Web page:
My close friend Chalcedon has a post up at All along the Watchtower on Oak Apple day. Before we get to that, I must say how much it pleases me to see posts there again. Last winter in his absence it became unmanageable, without administration and with an influx of that mostly British phenomenon of hatefully aggressive atheists. Many here will know that for years, AATW was my second internet home, where I am a contributor and both Jessica who founded it and Chalcedon himself are contributors here, as well. Huzzah, Huzzah, Huzzah. In any case here is part of what he says about Oak Apple Day, which I suspect many Americans have never heard of.

Until 1859, the Church of England marked 29 May as “Oak Apple Day,” marking the day that the Monarchy, and with it, the Church of England, was restored after the interlude of the Commonwealth under Cromwell. As Samuel Pepys recorded in his diary:

Parliament had ordered the 29th of May, the King’s birthday, to be forever kept as a day of thanksgiving for our redemption from tyranny and the King’s return to his Government, he returning to London that day.

The “oak tree” commemorated the fact that after the Royalist defeat at Worcester in 1651, the young Prince of Wales (later Charles II) had hidden in one whilst the Rounheads sought him. The English like a good story, and a good party, and Restoration Day provided both.

The Church of England had good reason to commemorate the day, and the decision to abolish its official memorial in 1859 was, along with the decision to drop the service for Guy Fawkes’ day, a sign that parliament wanted to take a less censorious line towards Nonconformists and Catholics, which whilst welcome in itself, should not lead us not to celebrate the day on which the Monarchy was restored.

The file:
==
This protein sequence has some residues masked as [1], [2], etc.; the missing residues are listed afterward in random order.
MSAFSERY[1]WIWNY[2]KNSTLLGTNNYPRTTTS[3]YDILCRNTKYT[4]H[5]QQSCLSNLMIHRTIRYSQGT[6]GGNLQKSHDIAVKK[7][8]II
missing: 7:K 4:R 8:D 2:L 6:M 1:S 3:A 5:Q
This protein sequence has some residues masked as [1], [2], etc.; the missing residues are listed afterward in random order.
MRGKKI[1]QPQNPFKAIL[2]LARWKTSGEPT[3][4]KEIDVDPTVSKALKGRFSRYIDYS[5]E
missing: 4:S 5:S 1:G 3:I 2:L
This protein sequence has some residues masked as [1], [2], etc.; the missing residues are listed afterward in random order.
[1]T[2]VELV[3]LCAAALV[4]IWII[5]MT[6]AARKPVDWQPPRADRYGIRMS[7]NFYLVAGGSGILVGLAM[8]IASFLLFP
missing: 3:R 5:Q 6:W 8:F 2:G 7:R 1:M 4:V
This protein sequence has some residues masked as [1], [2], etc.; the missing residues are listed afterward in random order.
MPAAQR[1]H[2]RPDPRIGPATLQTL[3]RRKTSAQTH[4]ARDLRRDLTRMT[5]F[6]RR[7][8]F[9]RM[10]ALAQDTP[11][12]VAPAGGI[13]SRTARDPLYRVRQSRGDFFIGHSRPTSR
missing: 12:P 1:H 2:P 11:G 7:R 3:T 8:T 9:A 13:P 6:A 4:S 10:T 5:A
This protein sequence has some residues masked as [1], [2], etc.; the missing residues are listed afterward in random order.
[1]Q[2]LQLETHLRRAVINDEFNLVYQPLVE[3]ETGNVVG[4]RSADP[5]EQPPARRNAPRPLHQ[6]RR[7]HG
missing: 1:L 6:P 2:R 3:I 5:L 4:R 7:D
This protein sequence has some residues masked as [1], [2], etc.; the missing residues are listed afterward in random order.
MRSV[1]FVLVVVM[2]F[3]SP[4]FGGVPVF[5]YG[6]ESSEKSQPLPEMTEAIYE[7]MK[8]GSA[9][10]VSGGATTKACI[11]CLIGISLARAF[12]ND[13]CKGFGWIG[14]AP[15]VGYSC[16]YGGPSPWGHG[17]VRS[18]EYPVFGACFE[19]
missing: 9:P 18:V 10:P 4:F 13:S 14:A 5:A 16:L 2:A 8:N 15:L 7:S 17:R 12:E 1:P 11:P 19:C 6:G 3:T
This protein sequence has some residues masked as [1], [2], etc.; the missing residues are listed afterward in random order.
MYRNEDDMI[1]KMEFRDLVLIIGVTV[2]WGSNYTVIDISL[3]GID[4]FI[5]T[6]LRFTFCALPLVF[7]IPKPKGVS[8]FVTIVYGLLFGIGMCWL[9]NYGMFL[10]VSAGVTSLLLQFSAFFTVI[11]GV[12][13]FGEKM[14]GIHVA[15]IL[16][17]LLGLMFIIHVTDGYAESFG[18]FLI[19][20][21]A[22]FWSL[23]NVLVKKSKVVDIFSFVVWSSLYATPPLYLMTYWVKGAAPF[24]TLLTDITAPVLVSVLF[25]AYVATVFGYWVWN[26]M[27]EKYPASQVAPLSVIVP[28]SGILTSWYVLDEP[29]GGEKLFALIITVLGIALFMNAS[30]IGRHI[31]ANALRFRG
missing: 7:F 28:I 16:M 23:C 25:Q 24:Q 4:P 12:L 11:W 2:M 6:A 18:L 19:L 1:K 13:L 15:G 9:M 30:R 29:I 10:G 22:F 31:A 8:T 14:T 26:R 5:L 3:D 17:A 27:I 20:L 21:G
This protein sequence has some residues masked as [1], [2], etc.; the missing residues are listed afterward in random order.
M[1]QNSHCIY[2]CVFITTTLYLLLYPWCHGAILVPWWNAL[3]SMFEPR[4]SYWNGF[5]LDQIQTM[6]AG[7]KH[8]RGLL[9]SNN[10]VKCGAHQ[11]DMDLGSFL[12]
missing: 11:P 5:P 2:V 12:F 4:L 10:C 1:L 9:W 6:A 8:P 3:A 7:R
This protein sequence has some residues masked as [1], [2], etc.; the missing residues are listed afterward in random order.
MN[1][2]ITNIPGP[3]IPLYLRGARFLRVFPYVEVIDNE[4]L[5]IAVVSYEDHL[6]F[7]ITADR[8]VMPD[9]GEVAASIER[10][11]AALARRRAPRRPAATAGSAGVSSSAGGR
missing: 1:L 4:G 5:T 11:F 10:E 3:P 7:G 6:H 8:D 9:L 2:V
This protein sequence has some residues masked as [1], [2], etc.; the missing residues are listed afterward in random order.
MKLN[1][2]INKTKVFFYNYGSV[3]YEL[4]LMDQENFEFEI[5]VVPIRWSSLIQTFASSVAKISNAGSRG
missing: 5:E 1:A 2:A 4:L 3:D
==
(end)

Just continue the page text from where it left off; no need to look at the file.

History and identity are important to a nation, and as one commentator has shrewdly suggested:

“Against a joyless Puritan commerical republic, the Restoration symbolised the renewal of convivality, balance, memory, locality, a deeper, more joyful vision of communal flourishing than the Puritan republic could envisage or allow.”

That’s something we see with our new puritans too, isn’t it? A reduction of people to politically correct economic unit automatons. Well, Americans love a party perhaps even more than the English, and a good story always works as well, so I think we need a similar story and reason for a party.

But yesterday is also the anniversary of a calamity of the first order for Christianity, for as Raymond Ibrahim tells us in American Thinker, in 1453 Constantinople fell to Sultan Mehmet. And thus the last living link with the Roman Empire itself was sundered. Here’s some of what he writes.